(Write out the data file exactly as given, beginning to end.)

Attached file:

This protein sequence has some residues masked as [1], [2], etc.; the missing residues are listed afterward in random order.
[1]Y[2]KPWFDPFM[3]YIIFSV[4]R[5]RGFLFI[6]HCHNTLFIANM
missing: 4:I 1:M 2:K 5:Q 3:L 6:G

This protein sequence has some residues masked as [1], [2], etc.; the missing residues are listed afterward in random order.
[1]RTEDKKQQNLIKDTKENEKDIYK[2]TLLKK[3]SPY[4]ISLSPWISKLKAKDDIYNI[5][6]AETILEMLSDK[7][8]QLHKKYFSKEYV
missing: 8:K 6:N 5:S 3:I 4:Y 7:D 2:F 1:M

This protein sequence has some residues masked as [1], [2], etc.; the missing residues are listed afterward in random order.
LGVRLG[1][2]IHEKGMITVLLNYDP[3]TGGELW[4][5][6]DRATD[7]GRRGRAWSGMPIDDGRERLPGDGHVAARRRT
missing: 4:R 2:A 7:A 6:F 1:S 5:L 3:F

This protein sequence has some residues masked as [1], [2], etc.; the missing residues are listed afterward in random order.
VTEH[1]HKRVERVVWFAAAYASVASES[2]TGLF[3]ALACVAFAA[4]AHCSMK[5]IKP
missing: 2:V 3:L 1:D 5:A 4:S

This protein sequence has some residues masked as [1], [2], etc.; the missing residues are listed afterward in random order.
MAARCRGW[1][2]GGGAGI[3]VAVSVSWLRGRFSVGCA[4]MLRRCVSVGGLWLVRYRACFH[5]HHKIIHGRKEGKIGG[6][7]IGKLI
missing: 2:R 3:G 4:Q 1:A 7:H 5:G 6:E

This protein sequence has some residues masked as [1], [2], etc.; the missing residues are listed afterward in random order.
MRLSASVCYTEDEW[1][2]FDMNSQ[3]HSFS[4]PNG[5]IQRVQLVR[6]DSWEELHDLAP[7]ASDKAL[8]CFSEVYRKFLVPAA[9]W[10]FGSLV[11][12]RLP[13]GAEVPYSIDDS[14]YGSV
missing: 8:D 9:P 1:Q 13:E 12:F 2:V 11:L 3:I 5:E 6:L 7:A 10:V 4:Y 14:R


This protein sequence has some residues masked as [1], [2], etc.; the missing residues are listed afterward in random order.
[1]Y[2]KPWFDPFM[3]YIIFSV[4]R[5]RGFLFI[6]HCHNTLFIANM
missing: 4:I 1:M 2:K 5:Q 3:L 6:G

This protein sequence has some residues masked as [1], [2], etc.; the missing residues are listed afterward in random order.
[1]RTEDKKQQNLIKDTKENEKDIYK[2]TLLKK[3]SPY[4]ISLSPWISKLKAKDDIYNI[5][6]AETILEMLSDK[7][8]QLHKKYFSKEYV
missing: 8:K 6:N 5:S 3:I 4:Y 7:D 2:F 1:M

This protein sequence has some residues masked as [1], [2], etc.; the missing residues are listed afterward in random order.
LGVRLG[1][2]IHEKGMITVLLNYDP[3]TGGELW[4][5][6]DRATD[7]GRRGRAWSGMPIDDGRERLPGDGHVAARRRT
missing: 4:R 2:A 7:A 6:F 1:S 5:L 3:F

This protein sequence has some residues masked as [1], [2], etc.; the missing residues are listed afterward in random order.
VTEH[1]HKRVERVVWFAAAYASVASES[2]TGLF[3]ALACVAFAA[4]AHCSMK[5]IKP
missing: 2:V 3:L 1:D 5:A 4:S

This protein sequence has some residues masked as [1], [2], etc.; the missing residues are listed afterward in random order.
MAARCRGW[1][2]GGGAGI[3]VAVSVSWLRGRFSVGCA[4]MLRRCVSVGGLWLVRYRACFH[5]HHKIIHGRKEGKIGG[6][7]IGKLI
missing: 2:R 3:G 4:Q 1:A 7:H 5:G 6:E

This protein sequence has some residues masked as [1], [2], etc.; the missing residues are listed afterward in random order.
MRLSASVCYTEDEW[1][2]FDMNSQ[3]HSFS[4]PNG[5]IQRVQLVR[6]DSWEELHDLAP[7]ASDKAL[8]CFSEVYRKFLVPAA[9]W[10]FGSLV[11][12]RLP[13]GAEVPYSIDDS[14]YGSV
missing: 8:D 9:P 1:Q 13:E 12:F 2:V 11:L 3:I 5:E 6:L 7:A 10:V 4:Y 14:R